Boston 2024 today released details of its plans to spend more than $100 million on insurance to cover the risks of a hurricane hitting Boston during the Olympics, terrorists striking the games, sponsors dropping out, ticket sales proving disappointing or entire countries boycotting the games.
The proposal does not cover any cost risks associated with overruns in building an Olympic stadium at Widett Circle or an athletes' village on Columbia Point, but Boston 2024 says taxpayers will be protected through "transfer of risk to private sector in capital project development," that is, private developers will be handed large chunks of land - and associated risks - at the two locations to build Olympic facilities in exchange for being allowed to build mega-developments on the land before and after the games.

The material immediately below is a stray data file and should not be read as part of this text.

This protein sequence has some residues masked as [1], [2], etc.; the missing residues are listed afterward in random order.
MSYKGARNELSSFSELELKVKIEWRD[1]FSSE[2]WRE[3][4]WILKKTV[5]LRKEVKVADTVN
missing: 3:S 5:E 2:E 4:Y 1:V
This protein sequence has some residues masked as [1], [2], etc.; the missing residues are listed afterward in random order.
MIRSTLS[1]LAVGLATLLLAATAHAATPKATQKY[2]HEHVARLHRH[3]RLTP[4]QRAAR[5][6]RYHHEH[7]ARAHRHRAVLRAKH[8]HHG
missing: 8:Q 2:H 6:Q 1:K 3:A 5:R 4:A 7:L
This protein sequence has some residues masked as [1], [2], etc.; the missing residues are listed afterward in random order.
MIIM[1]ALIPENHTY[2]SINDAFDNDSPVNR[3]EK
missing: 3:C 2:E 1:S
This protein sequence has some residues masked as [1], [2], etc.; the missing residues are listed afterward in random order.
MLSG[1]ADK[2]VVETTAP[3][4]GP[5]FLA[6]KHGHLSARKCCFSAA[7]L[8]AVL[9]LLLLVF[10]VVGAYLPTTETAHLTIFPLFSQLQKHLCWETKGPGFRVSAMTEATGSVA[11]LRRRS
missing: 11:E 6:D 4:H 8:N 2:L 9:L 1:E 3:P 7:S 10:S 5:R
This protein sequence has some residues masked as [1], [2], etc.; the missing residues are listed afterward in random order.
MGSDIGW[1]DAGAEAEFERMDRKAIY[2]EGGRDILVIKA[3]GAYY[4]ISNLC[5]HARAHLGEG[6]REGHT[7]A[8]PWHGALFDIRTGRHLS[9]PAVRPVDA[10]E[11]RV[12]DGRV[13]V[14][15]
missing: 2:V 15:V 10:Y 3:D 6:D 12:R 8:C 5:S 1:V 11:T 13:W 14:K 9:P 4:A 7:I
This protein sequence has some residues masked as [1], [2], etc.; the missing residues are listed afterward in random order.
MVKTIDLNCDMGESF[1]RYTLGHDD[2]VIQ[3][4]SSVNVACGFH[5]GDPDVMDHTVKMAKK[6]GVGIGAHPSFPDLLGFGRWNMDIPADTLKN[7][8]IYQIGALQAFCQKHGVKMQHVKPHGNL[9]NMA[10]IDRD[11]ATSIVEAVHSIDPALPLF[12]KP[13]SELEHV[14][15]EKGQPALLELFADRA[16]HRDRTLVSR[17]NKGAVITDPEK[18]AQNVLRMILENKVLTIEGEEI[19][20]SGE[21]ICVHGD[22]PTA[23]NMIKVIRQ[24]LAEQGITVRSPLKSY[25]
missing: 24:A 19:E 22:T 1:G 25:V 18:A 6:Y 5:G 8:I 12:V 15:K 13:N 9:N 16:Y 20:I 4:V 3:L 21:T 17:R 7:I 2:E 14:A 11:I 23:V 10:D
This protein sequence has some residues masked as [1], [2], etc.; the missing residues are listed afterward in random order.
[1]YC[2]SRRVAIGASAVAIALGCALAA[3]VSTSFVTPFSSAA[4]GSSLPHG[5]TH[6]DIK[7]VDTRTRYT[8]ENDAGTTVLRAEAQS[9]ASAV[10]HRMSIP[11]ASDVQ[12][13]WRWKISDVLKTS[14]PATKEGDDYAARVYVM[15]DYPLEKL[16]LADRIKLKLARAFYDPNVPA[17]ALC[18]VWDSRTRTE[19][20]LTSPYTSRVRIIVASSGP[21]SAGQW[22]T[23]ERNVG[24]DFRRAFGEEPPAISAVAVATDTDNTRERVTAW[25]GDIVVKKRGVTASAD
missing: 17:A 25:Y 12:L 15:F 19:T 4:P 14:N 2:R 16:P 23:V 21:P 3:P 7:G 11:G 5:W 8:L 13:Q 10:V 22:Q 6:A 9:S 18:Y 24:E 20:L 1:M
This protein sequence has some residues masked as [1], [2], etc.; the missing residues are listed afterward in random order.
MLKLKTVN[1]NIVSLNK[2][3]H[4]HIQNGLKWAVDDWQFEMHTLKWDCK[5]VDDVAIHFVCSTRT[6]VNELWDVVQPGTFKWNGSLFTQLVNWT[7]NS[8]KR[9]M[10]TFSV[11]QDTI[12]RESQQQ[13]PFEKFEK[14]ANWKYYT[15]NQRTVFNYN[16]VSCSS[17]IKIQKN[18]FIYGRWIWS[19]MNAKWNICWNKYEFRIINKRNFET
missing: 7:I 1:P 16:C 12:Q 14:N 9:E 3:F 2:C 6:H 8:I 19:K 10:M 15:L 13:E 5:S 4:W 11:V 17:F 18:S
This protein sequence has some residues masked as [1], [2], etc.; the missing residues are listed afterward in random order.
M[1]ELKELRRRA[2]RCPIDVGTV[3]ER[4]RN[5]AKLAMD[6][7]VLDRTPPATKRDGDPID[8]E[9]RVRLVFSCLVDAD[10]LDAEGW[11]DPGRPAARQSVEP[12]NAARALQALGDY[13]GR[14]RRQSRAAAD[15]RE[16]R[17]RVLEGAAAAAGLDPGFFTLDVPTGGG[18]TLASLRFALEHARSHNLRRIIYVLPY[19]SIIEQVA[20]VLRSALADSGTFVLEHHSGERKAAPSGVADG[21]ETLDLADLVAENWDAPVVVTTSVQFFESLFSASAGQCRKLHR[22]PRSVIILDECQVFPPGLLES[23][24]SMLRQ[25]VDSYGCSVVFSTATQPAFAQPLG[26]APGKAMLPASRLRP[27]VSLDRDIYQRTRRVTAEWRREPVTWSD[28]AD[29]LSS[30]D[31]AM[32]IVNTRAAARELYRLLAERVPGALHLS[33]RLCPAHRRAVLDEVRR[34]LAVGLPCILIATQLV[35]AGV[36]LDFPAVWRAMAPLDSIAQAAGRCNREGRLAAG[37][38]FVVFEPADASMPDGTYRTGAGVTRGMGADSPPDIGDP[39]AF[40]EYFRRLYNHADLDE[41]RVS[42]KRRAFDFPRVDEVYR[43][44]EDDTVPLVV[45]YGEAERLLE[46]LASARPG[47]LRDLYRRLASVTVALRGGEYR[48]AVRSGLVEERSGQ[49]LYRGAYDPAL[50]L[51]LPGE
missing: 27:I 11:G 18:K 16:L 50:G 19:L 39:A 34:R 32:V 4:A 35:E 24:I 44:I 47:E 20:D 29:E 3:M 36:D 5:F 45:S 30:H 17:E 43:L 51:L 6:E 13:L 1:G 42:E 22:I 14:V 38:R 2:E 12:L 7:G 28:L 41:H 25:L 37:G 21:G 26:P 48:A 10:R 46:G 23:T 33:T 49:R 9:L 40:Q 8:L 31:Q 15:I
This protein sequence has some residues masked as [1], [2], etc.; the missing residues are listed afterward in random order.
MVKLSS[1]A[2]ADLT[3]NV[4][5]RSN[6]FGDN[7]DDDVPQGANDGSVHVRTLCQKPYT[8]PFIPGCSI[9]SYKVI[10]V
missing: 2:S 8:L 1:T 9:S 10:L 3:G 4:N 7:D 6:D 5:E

Boston 2024 says it doesn't need to buy insurance to cover any overruns - or assume costs should the developers go bankrupt or fail to build the facilities in time - because the developers would have to buy their own insurance and take out bonds:
In addition to diligent scope management, Boston 2024 will also drive a thorough construction procurement process to ensure the selection of developers, contractors, and subcontractors that have solid financial backing and, in the case of every venue contract, deploy important contracting techniques (e.g. guaranteed maximum price). Developers and contractors will also be required to purchase additional protections, including surety and performance bonds on all projects. On large‐scale projects (like Widett Circle and Columbia Point), to the extent necessary to provide further financial certainty or fill gaps in sureties, if any, capital replacement insurance will also be required. As a result, approximately 85% of total construction costs are segregated and covered separately by both private developer and umbrella insurance. The remaining 15%, concentrated in venue‐related costs, are projects that are smaller in scale and scope that will have developer‐backed insurance and be funded from operating budget revenue.